The tyranny of the distracting.

My friend Richard and I were talking about our lives. We were talking about being better stewards of our time and our attention. You know the conversation. You’ve had it too.

He said, “It’s not so much the tyranny of the urgent. It’s the tyranny of the distracting.”

The Tyranny of the Urgent is an old booklet by Charles Hummel. The premise is simple. Urgent is not the same as important. But we allows ourselves to be so driven by the urgent because it is so, well, urgent, that we don’t get to the important. For Hummel, this isn’t just about time management. It’s an opportunity to learn from the way Jesus lived his life. How is it, Hummel wonders, that Jesus can get to the night before he died and say “I have finished the work You gave me to do” (John 17:4)?

In this short document, Hummel identifies three simple strategies. Like Jesus, talk to God daily for his agenda. Like the disciples, pay attention to Jesus’ words. And regularly review (daily, weekly, monthly) what God’s asking and how we’re doing.

What was so compelling about Richard’s statement was that there is much in my life that isn’t urgent. I have space. Our kids are out of the house. My job has much that is important, but big spaces free of the urgent. However, I’m pretty sure that I’m no more focused on the important than I was when our lives were more full of urgency.


Because I allow distractions to dominate my field of vision. I could, of course, spend time talking with God, just like Jesus did. I could spend time reflecting on Jesus’ words, just like the disciples. I could spend time reviewing what I’ve learned.

I will. After I see who retweeted this post.

7 thoughts on “The tyranny of the distracting.

  1. Joanna Paterson

    Well I think your last line captures it perfectly… your work, at least part of your work, is exploring ways to pass on quiet truths, and listening spaces, and words of hope… within a rampaging torrent of distractions. It’s kind of inevitable you’ll get distracted along the way… and if you didn’t ever get distracted, or understand what that was like… you wouldn’t be able to connect with those in the torrent.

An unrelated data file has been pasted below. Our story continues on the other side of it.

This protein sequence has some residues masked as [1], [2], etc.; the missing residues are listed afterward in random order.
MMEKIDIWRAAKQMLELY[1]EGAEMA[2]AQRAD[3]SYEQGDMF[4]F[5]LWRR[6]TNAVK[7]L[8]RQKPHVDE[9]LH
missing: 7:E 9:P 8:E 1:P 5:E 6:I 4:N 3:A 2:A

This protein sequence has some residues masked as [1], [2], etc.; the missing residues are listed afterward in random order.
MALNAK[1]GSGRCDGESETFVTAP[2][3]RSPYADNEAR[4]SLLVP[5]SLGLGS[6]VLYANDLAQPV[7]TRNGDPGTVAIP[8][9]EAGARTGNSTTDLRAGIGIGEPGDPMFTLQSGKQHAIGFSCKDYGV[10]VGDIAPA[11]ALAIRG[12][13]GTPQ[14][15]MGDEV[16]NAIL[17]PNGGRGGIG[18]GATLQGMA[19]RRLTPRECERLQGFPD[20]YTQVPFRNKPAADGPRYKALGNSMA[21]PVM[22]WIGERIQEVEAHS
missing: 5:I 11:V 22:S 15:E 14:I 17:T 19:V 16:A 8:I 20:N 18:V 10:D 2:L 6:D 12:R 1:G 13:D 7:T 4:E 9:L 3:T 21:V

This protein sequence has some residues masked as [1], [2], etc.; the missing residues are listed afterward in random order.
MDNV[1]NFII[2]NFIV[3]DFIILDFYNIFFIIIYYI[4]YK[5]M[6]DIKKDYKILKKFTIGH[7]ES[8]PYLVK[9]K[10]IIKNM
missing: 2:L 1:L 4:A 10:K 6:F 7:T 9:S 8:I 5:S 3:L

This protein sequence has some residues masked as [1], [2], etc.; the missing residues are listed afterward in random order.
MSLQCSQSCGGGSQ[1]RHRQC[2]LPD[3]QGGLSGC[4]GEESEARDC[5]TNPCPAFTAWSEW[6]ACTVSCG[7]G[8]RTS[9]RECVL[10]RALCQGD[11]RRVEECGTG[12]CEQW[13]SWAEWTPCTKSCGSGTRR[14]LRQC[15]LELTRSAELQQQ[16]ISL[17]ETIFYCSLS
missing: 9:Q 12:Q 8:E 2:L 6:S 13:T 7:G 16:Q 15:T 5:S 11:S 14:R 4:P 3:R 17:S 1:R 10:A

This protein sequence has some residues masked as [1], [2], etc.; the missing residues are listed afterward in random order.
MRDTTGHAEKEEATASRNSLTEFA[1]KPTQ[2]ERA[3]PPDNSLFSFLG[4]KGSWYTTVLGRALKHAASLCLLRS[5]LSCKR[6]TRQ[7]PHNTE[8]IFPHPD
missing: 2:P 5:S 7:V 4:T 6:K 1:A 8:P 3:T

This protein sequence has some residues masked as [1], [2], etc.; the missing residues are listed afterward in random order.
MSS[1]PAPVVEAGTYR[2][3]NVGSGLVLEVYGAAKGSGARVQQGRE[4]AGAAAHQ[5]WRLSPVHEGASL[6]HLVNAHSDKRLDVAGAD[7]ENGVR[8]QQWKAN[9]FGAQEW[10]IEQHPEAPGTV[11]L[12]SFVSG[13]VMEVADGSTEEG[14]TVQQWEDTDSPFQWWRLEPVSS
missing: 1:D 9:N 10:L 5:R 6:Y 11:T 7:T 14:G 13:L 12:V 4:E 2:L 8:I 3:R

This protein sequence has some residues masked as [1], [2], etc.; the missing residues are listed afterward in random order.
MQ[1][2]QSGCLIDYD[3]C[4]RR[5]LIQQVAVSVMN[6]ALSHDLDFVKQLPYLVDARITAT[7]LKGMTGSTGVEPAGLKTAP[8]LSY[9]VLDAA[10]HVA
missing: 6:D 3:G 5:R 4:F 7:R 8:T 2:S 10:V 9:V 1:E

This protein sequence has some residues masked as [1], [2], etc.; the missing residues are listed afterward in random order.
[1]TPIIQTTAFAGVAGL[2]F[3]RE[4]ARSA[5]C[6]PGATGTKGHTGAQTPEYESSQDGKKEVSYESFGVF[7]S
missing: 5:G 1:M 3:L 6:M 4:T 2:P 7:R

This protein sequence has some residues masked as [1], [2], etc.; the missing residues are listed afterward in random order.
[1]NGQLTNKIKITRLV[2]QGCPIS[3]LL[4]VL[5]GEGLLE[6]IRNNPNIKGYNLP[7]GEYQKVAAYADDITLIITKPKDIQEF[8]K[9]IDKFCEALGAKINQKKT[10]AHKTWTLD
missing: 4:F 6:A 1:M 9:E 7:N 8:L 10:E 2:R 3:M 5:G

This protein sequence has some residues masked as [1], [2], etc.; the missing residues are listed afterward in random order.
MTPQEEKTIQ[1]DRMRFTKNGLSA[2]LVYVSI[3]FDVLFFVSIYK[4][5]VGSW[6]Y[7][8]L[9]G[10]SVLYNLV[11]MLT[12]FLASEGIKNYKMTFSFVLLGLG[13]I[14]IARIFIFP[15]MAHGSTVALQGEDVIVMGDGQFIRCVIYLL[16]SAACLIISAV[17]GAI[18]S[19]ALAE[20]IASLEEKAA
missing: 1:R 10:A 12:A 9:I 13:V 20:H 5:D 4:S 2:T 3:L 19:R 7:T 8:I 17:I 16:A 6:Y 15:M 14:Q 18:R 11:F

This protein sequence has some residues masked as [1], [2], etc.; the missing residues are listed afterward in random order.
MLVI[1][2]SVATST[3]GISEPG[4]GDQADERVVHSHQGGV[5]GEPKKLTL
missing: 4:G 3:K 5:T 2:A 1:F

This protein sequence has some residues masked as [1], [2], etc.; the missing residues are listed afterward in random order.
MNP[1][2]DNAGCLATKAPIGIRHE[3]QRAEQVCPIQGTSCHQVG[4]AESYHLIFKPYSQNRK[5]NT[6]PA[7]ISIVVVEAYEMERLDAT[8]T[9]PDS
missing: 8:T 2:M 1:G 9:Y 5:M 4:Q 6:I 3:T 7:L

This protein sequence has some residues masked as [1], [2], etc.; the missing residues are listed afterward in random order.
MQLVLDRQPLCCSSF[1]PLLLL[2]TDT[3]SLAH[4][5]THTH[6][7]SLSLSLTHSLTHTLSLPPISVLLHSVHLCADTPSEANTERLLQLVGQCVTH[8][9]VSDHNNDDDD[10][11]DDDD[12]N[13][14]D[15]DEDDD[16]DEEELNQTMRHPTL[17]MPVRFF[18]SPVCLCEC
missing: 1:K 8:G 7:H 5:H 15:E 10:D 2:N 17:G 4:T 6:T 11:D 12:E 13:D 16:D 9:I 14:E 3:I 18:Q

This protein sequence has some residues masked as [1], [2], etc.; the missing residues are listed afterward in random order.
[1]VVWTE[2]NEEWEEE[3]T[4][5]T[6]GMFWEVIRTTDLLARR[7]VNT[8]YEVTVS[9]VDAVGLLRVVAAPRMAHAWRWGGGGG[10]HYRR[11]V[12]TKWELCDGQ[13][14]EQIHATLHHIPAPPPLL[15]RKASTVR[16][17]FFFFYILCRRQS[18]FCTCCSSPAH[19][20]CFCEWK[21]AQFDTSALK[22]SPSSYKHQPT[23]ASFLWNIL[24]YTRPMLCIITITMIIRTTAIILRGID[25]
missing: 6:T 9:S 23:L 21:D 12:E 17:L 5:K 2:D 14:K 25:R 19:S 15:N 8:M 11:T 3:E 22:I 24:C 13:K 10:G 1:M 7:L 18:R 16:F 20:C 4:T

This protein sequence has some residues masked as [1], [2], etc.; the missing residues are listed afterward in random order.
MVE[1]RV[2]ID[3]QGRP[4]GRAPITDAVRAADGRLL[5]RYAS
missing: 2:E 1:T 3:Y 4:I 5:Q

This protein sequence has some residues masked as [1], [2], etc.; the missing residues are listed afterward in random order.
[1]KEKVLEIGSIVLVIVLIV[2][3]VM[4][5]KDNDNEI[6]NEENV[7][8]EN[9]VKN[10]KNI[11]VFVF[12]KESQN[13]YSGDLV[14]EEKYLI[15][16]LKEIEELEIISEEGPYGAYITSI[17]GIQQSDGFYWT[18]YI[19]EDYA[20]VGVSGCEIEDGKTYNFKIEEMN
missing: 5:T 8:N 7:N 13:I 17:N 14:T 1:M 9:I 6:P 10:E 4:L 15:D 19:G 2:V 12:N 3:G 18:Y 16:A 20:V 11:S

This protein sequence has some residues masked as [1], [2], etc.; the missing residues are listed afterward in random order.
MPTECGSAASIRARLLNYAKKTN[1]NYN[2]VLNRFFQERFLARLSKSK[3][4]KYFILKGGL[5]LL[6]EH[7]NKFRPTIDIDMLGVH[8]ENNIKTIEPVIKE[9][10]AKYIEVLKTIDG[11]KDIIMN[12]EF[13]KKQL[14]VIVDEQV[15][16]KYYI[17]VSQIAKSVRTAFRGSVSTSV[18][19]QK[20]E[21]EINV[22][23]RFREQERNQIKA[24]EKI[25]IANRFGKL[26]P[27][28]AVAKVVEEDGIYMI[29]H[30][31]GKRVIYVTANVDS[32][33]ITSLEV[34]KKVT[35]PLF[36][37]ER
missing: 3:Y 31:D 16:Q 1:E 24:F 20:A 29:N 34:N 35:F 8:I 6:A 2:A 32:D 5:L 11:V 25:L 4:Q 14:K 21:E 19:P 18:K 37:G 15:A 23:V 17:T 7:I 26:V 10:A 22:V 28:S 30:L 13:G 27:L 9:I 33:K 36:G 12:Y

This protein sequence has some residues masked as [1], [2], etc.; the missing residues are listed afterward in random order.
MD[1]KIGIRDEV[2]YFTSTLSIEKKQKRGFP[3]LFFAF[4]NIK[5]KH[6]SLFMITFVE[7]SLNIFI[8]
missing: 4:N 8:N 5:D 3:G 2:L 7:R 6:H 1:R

I guess this challenge has been similar but different all along the way…


    1. Jon Swanson

      in the last hour or so, I’ve been thinking a lot about this post and point, Joanna. I realize that twitter isn’t the problem any more than whatever it’s 17th century predecessor was for the chaplain of whatever it was. The challenge is a choice between entertainment and engagement. I can allow the flow of updates to ‘entertain’ me, to use it to distract me from having to think about what needs must be thought about. On the other hand, and I saw this clearly this morning, I could stick a cup of coffee in one of the outstretched hands in that torrent. And the flood of distraction becomes a backdrop for the conversation with a friend.

      And you are right. It’s easy for people who have never been in the situation to offer 3 easy steps. Which are never easy. Nor are there only 3.


  2. Rich Dixon

    It’s good that you point this out. It’s good to acknowledge that you can do better. That’s what leaders do.

    But you also know that you’ve been doing this for many of us for a long time in 300-word chunks, right? You hold up the sign imperfectly but faithfully.


  3. Mimi Meredith

    I love the challenge to be a better steward of my attention.

    I believe I will be better equipped to banish some of the worries that distract me when I frame it in terms of whether the worries receiving my attention are equipping me to be a better servant. And I think the simple strategies of mindfully connecting with God, with Jesus and evaluating our progress are going to be a huge help to me.

    Thank you for planting these seeds today, Jon. I was prompted to move away from my monitor (which is a big deviation for me in my “productive” time of the morning) and pick up my Disciplines daily devotion book and my Bible. I had to read today’s passages twice, because I realized the first time I wasn’t really paying attention.


  4. Pingback: Imperfectly, Faithfully | Confident Writing

Comments are closed